Description of the proposed Rutgers mathematics course:
The Mathematics of Communications: keeping secrets
Three may keep a secret, if two of them are dead.
Benjamin Franklin
For thousands of years people have tried to communicate secretly
and securely. Cryptography is the field of mathematics dedicated to
exploring schemes to conceal messages and to verifying the difficulty
of "breaking" these schemes: that is, revealing the hidden message
without the consent or knowledge of those communicating.
This course will discuss some of the
mathematical and social issues related to cryptography. Historically
most cryptographic investigation was done by governments and these
efforts were rarely publicized. They were massive: the largest single
employers of mathematically trained people in the United States and
the former Soviet Union have been the government agencies with
cryptographic responsibilities. But there's been an enormous increase
in public cryptographic work in the last quarter century, and in the
accompanying controversies. This increase has been caused by the easy
availability of computers and their interconnections (via the Internet
and the web) and by the development of new ideas, such as public key
cryptography, which allow for secure communication between parties who
have made no previous commitment to each other. Every person who has
used an ATM (automatic teller machine), made a 'phone call using a
portable 'phone, or had their health records transmitted among
caregivers or insurers should be concerned about secure
communication. Social issues include the conflict between the right to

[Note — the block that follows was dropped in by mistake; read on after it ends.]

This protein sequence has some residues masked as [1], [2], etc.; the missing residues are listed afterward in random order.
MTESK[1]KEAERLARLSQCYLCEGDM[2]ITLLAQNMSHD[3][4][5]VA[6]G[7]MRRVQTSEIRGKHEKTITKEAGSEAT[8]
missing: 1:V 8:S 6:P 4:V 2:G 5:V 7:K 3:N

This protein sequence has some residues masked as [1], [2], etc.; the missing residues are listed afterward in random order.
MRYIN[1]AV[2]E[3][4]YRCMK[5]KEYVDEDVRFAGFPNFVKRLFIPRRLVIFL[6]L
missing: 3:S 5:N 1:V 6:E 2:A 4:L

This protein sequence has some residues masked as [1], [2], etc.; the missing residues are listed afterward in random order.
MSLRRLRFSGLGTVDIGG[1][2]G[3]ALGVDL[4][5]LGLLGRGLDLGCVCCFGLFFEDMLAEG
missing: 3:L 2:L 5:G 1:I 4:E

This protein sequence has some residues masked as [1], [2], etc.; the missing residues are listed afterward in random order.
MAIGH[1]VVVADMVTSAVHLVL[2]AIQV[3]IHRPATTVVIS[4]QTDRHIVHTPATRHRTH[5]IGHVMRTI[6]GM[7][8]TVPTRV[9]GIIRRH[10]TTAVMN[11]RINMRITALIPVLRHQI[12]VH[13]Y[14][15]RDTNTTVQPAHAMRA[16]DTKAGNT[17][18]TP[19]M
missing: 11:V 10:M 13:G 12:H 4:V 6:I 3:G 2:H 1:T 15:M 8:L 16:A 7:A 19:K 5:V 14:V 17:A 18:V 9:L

privacy and the desire of some government agencies to have assured
access to certain communications, and the difficulty and propriety of
preserving intellectual property rights over a collection of bits.
Prerequisites The math background needed for this course is
good knowledge of Algebra 2, and some knowledge of analytic
geometry. We'll also need some acquaintance with graphing calculators,
since we will write some simple programs on current graphing
calculators which will help encrypt and decrypt messages. Knowing how
to write such programs will not be needed. Some involvement
with the web will be used. Such access is now easy at Rutgers due to
the increasing presence of terminals on campus. Courses containing
some material similar to what's below are now being given at
nonspecialized high schools, so the material is accessible to
students having the mathematical preparation suggested here. We will
certainly need to present the material carefully since our target
student population will be those without technical majors or serious
knowledge of mathematics.
Mathematical goals Students will learn about modular addition
and finite fields. They will learn the basics of combinatorics such as
various ways to count. Additional topics of discrete mathematics,
including basic graph theory, may be studied. Appropriate topics from
number theory (e.g., methods for factoring large numbers and
alternative methods for exponentiating) will be explored. In addition,
parts of probability (such as Bayes' Theorem) will be discussed.
Depending on time and choice of topics, a bit of group theory may also
be included. The question "What is an algorithm?" will be explored,
along with descriptions of various cryptographic protocols. If time
allows, there will be brief mention of the P versus NP question, which
has been characterized as the fundamental problem in theoretical
computer science. The mathematical topics will rarely be taught
systematically, but will be supplied on a "just in time" basis
("infused into the curriculum") as some of the topics listed below